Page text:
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Advantage - Application

Is Advantage easy to use?

Yes! Once a month, you simply apply a pre-measured dose from an easy-to-use applicator tube (your veterinarian will prescribe the dosage that's right for your pet). Just part the hair of your pet between the shoulder blades of your dog or on the back of the neck of your cat. Then apply the solution on your pet's skin. That's all there is to it.

Is Advantage sold only through veterinarians?

Yes. Bayer has always had the policy of selling Advantage only through licensed, practicing veterinarians with a doctor-client-patient relationship. It's even right there on our packaging. This is done to ensure you and your pet are getting the best counsel from the person who knows pets and their healthcare best -- your veterinarian.

How fast does Advantage work?

Advantage is the fastest flea control in a tube. Only Advantage claims on its label that it kills 98-100 percent of fleas within 12 hours. Advantage also kills 100 percent of re-infesting fleas within two hours. These rates of kill were supported by an independent, third-party study conducted at the Heinrich-Heine University in Dusseldorf, Germany, by Professor Heinz Mehlhorn1.

According to Mehlhorn, affected fleas exhibited "intense trembling of the legs and pumping movements of the body [and]..remained motionless while the nerves and muscles were constantly and irreversibly destroyed..." Within 10 to 25 minutes of the onset of this reaction, the fleas exhibited no activity and were apparently dead. One hour after exposure, all fleas had died. Since Advantage localizes in the superficial lipid layer of the skin, it remains effective after bathing or repeated water exposure.

The Mehlhorn study concluded that a flea need only come into contact with an Advantage treated pet - not actually bite the pet - in order to receive a lethal dosage. The study states "larval and adult fleas, which only had external contact with imidacloprid-impregnated paper or with shaved hairs from Advantage treated dogs, exhibited reactions similar to those of fleas actually on the skin of Advantage treated dogs." Because of this mode of action, the study also suggests that treatment of pets with imidacloprid may help reduce the incidence of a hypersensitivity skin disorder known as flea allergy dermatitis (FAD)2.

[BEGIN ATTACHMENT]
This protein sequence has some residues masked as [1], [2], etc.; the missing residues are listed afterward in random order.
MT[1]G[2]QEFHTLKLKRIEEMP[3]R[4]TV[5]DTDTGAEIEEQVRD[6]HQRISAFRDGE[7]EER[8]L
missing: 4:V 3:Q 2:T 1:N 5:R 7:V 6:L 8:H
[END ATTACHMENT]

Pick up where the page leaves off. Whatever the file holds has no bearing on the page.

1Mehlhorn, et. al. Effects of imidacloprid on adult and larval stages of the flea Ctenocephalides felis after in vivo and in vitro application: a light- and electron-microscopy study. Parasitology Research (1999) 85:625-637.

2The successive feeding activity of fleas on pets may elicit a hypersensitivity skin disorder known as flea allergy dermatitis (FAD). Treatment of pets with Advantage rapidly kills fleas and may reduce the incidence of this condition.

How can a few drops of Advantage protect my pet from fleas?

Once Advantage is applied to your pet, it spreads on the surface of the skin at the hair root level, aided by body movement, to provide whole body coverage. The revolutionary chemistry causes the flea's nervous system to become impaired, and the flea dies.

What if I still see fleas after using Advantage?

Reinfesting fleas, which likely come from the pet's environment or outdoors, will be killed within two hours, with protection against further flea infestation lasting up to a month.

Will Advantage still work if my pet goes swimming or takes a bath?

Advantage is water-resistant. It continues to work even when your pet gets wet. Advantage works against fleas even after a shampooing, swimming or exposure to rain or sunlight. This is especially important for animals with skin conditions that require bathing and dogs that swim frequently. More importantly, the studies also show repeated treatments are not required because Advantage continues to work even when your pet gets wet.

Should my pet be clean before I apply Advantage?

It is not necessary, but to obtain best results, it is recommended your pet be clean of excess dirt and debris, and be dry before applying Advantage.

What other problems are associated with fleas?

The successive feeding (biting) of fleas on pets may elicit a hypersensitivity skin disorder known as flea allergy dermatitis (FAD). Flea allergy dermatitis, secondary skin infections, tapeworms and even anemia are all medical problems associated with fleas. Flea-related diseases account for more than 50 percent of dermatologic cases presented to veterinarians.

Why do fleas seem to be a non-stop nuisance?

Fleas will jump on your cat or dog, attracted by various stimuli such as body heat, movement and exhaled carbon dioxide. They bite to feed on the blood; then they produce eggs. Eggs drop from your pet to the ground or the carpet. The eggs develop into larvae and over time into adult fleas; then the life cycle starts all over again. A single flea can lay 20-25 eggs per day, so a "few" fleas can become "a lot" of fleas in a short time.

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